LGBT Canadian Authors Talking About Writing Queerly – Tanya Huff

I want to thank Tanya Huff for once again providing a brilliant and insightful essay. This time Tanya talks about writing queerly, an important question in LGBT writing and speculating about the topic of queerness. Here is her fantastic reflection:


Writing Queerly or Queer Writing by Tanya Huff

Given my age, as far as I know, there was nothing resembling queer culture in Kingston while I was growing up and even if there would have been, I wouldn’t have been one of the queer kids, I’d have been one of the geek kids. Plus, I was already an outlier as far as the other teenagers were concerned: I had no parents, I’d moved around from family to family to family and was currently living with my grandparents — by grade twelve I was living on my own — and in a collegiate and vocational school where the vocational kids outnumbered the collegiate kids about ten to one, I was one of the top ten of the collegiate kids. The school was working class almost exclusively and no one had time for questions of sexuality since most of us had a couple of jobs as well as school work. I had to think for myself as I didn’t have the security to allow social norms to think for me.

It was probably the late seventies/early eighties by the time I acted on my attraction to women as well as men and that came through fandom. 

I’m not even sure what a queer book would be. A book with queer characters? Then all of mine. (except possibly the first two, but I wrote them thirty years ago and haven’t read them for a while and I once forgot I’d used death as a character so you can’t actually take my word for that) A book that deals with queerness as social struggle or culture? Then none of mine. As a personal discovery? Then one of mine. Ish. 

The identity that shapes my writing would be self sufficiency. In all but one case, the sexuality of my characters is secondary to the needs of the story. That one case is, of course, The Fire’s Stone, the only one of my books where the sexuality of the character is an issue — and all of my books have variable sexualities because I have variable sexuality — and which is my coming out book. Well, technically, it’s Aaron’s coming out book. Everyone in the queer community has one — why wouldn’t they? Self discovery is always big. Write it, write it well, and move on. And use the coming out to support the story or the story to support the coming out but don’t leave either dangling all on its own.
If you don’t have to identify as a small furry creature from Alpha Centauri to write about small furry creatures from Alpha Centauri then you don’t have to identify as queer to write queer characters. Imagination plus empathy plus skill. Talent helps but discipline trumps talent in the long run every time. Do your research. Put yourself in the shoes of every one of your characters. And the greatest of these is empathy. And when you’re writing about personal experience, you’re not writing a biography — unless you are — you’re writing about how you connect to the universal — to love, to hate, to truth, to sacrifice, to fear, to joy. How you identify along the broad spectrum of human sexuality is only one of the lenses you look at the universal through.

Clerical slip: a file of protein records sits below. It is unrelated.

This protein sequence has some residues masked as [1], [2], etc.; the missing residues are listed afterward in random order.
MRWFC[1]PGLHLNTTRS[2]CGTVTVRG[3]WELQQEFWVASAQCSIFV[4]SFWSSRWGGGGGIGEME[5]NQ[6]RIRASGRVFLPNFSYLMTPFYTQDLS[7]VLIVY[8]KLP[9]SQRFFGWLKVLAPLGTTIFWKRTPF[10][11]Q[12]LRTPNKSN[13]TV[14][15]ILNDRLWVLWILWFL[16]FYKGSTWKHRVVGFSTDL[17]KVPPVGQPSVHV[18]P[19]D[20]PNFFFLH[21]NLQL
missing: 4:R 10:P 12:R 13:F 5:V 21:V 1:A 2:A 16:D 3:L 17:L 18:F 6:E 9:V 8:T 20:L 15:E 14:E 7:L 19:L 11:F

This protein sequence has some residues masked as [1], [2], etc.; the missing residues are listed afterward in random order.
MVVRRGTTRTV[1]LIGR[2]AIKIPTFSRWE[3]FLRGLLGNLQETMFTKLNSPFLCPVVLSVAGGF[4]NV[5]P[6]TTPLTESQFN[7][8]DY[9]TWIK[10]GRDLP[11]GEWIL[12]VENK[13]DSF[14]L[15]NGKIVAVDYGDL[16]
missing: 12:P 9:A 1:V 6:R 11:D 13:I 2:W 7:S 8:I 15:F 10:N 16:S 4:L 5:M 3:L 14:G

There’s nothing wrong with a girl gets boy ending as long as that’s not the only ending we ever get. And it’s not, not any more. If you’re reading for the relationship, there are enough romance books out there with alternative relationship endings,if you’re reading for the story there are enough endings where the relationships are just another part of the mosaic; you never have to read another boy gets girl again if you don’t want to. Which, by the way, I always read as girl gets boy. According to studies done in the US and UK some years ago — please don’t make me look up the citation, I have no idea where my notes are — heterosexual women read more than any other social/cultural group — why wouldn’t there be more books out there that make them happy? They’re the ones spending the money.

Media is another matter. We can’t even get the Black Widow and AD Hill having a conversation let alone a cuddle. And the amount of money spent is directly proportional to how conservative the people spending it are going to be. Someday we’ll get a big budget, science fiction, action, tent pole movie where the Captain America equivalent ends up with the Winter Soldier equivalent because non queer people will have learned to see themselves in every relationship, not just the ones with a direct correlation to their own, but today is not that day. Change is constant; work to make sure that the narrow minded don’t control that change.

Remember that creating is about making a “you-shaped door” for your audience. Some people bash big holes in the narrative so anyone can fit through, some people make holes so specific that only a few will fit. If you write one way, own it. If you write the other, own that. Acknowledge that the way you write could limit your audience and realize that if we all wrote the same thing the same way it’d either be a pretty boring or a pretty exclusive world. There is absolutely nothing wrong with choosing to fill a niche and everything wrong with being forced into it while yelling, ““Montresor! For the love of God!!” as the last brick goes up. Kick the wall down.

The world has looked through the lens of the hetro-normative culture for a long time. How do queer writers get the world to take a chance on looking through our lenses? Write a good book. Write sympathetic three dimensional characters of all kinds who support the plot. Worry less about isms and more about storytelling. Work to evoke an emotional response. Recognise that if you’re out on the edge of the dominate culture there won’t be too many people out on the edge with you. That’s what the edge is about. Work to keep moving the edge further out. Ad Astra…


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